78 one Kingston, Ontario musician, Paul Martin was dragged into a dingy club in Montreal called the ‘ Grande Bock Tavern ‘ on St. Catherine St. He was told that the band playing there that nite would be of interest to him, in so much that he, being a connoisseur of the music of the Rolling Stones, would appreciate this local Montreal bands antics & approach to performing covers of not just the Stones, but of Bowie, Dylan, Springsteen & the J. Geils Band….Not just covers of the hits of these artists, but obscure numbers as well, B sides, not normally heard from a ‘classic cover band’ of the time….After seeing this interesting little troupe called ‘Jade’, he decided to make a gesture to the front-man of ‘Jade’, one Maurice Raymond. Would he, Maurice, be interested in joining his band, “Consilium” as their front-man.
Maurice decided to take up Paul on his offer and packed up his bags & scurried off to Kingston with childhood friend & guitarist James ‘Doc’ Green in tow for both moral, musical and spiritual support. Both Maurice & James become members of a now touring, though on a very localized (the Canadian Provinces of Ontario & Quebec) and small scale, rock band. Complete with a manager, (Gord Nichol, Paul’s one time High School Prof.) crew and staging…they set out to conquer the world.
The bands initial goal was to play covers of bands like the Stones, as well as working in some of their own material to see if they had the RIGHT STUFF, to be a writing / recording entity of there own…Things took off from the start, with the combination of players, Maurice on vocals & harmonica, Paul & James on guitars, Martin Van Dyjk on bass, Richard ‘Rico’ Berthiaume on drums and Andre Lasalle on keyboards, ‘Consilium’ shocked & excited audiences wherever they played, with their ‘ take no prisoners ‘ approach to both the covers they played and their original, though limited, material….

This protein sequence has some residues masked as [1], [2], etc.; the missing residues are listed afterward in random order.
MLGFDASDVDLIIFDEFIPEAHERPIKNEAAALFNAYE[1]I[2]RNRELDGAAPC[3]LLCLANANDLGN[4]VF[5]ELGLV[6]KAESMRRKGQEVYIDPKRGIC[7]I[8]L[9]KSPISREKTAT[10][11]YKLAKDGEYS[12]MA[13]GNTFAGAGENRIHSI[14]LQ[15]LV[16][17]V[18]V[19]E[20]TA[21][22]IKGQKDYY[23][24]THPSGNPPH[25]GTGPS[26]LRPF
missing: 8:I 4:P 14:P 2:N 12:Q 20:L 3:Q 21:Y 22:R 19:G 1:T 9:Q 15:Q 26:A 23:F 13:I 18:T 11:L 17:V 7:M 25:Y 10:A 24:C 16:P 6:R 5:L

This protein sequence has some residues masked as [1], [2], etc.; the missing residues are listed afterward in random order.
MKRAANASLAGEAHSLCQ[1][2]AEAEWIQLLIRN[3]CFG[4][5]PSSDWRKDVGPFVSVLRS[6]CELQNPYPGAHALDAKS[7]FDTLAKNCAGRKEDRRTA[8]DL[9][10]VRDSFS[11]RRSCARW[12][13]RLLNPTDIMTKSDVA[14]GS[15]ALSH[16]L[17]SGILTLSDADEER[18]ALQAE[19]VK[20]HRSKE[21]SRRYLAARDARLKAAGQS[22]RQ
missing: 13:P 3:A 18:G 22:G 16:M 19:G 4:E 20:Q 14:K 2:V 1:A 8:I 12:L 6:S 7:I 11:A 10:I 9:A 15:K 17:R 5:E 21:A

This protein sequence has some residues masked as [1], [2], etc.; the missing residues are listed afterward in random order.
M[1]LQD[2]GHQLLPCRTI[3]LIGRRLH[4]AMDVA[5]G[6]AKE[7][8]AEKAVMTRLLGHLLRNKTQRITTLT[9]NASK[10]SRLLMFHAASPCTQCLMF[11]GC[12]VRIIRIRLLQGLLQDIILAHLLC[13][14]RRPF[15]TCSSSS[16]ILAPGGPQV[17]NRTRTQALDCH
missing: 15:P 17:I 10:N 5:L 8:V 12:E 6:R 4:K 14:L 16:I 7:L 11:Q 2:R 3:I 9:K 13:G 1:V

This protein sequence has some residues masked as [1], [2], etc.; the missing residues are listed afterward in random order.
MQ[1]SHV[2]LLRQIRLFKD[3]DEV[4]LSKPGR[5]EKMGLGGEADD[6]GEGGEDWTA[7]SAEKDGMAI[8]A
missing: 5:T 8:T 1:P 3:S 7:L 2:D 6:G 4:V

After a name change, ceremonially performed at the legendary ‘Chaudiere Hotel’ outside of Ottawa, on New Years eve 1979, the former ‘Consilium’ became “ The Blushing Brides”. (Lets set the record straight on where the name came from once and for all, Gord Nicoll, the manager of the band came up with the name after, and I quote “ I had a vision in a dream…” unquote!!!)
From the start, it became apparent to the band and fans alike, that the newly dubbed ‘Brides’ had a certain flair, when it came to playing the compositions of one Mr. Jagger & one Mr. Richards…What with the physical similarities of Maurice to Mr. Jagger & of Paul to Mr. Richards, it became difficult for fans of the ‘Brides’ NOT to associate them with the Stones. This was never more apparent then after the ‘ Brides’ first U.S. show in Syracuse, NY at the now defunct “ Uncle Sam’s “. The response was so overwhelming that the word of this ‘STONES’ band spread like wildfire across the northern U.S states, with the ‘Brides’ becoming a cult, must-see phenom.
The group provided a perfect outlet for Stones craving fans during a period in the late ’70′s & early 80’s when ‘tribute bands’ didn’t exist & the Stones themselves were mired in apathy & internal scabbles . The only source of competition in the clone field ( as the Brides were dubbed in a Boston Globe article in 1980 – “Stones Clones Invade New England” ) was the American band Crystal Ship doing Doors impersonations and Toronto’s Liverpool who found their niche with the Beatles. Although the ‘Brides’ were NEVER STONES IMPERSONATORS, more INTERPRETORS of the musical compositions of the Stones, the general public & press made their own decisions on how they would be judged. With the ‘ Brides ‘ popularity soaring and the media becoming ever more interested in this phenomenom, the Globe decided to ask Mr. Jagger what he thought of this entity, ‘ The Blushing Brides ‘. Mr. Jagger smugly replied, “ well, it’s flattering, of course, but quite mad, really. America tends to have a large appetite for recycled garbage…”
Even though bands of this ilk DID exist long before the ‘ Brides’ or any of the aforementioned groups came along, (bands such as Montreal’s Silk n’ Steel & Toronto’s Hot Roxx – both Stones cover bands), ‘ The Brides’ seemed to have fallen into this roll rather by chance then choice…
Critics were even quick to praise the act as being a roll model for what the ‘real’ Rolling Stones should sound like. The Blushing Brides’ popularity grew so quickly they soon were playing at amusement parks where attendance could reach over 10,000 people. During the years of 1979 – 80 – 81 ‘The Brides’ averaged 250 performances a year, a staggering number at any level of the music industry. With the experience gained over this initial period the band became a ‘devastating live act’, with few rivals.
A major label bidding war began and in 1980 with RCA Records offered the group a five-year recording contract. Their 1981 debut album called ‘Unveiled’ produced a bona fide Stones-ish hit single with “What You Talkin’ About”. To capitalize on their popularity in the Quebec market they even re-dubbed 4 songs in French and issued an EP there.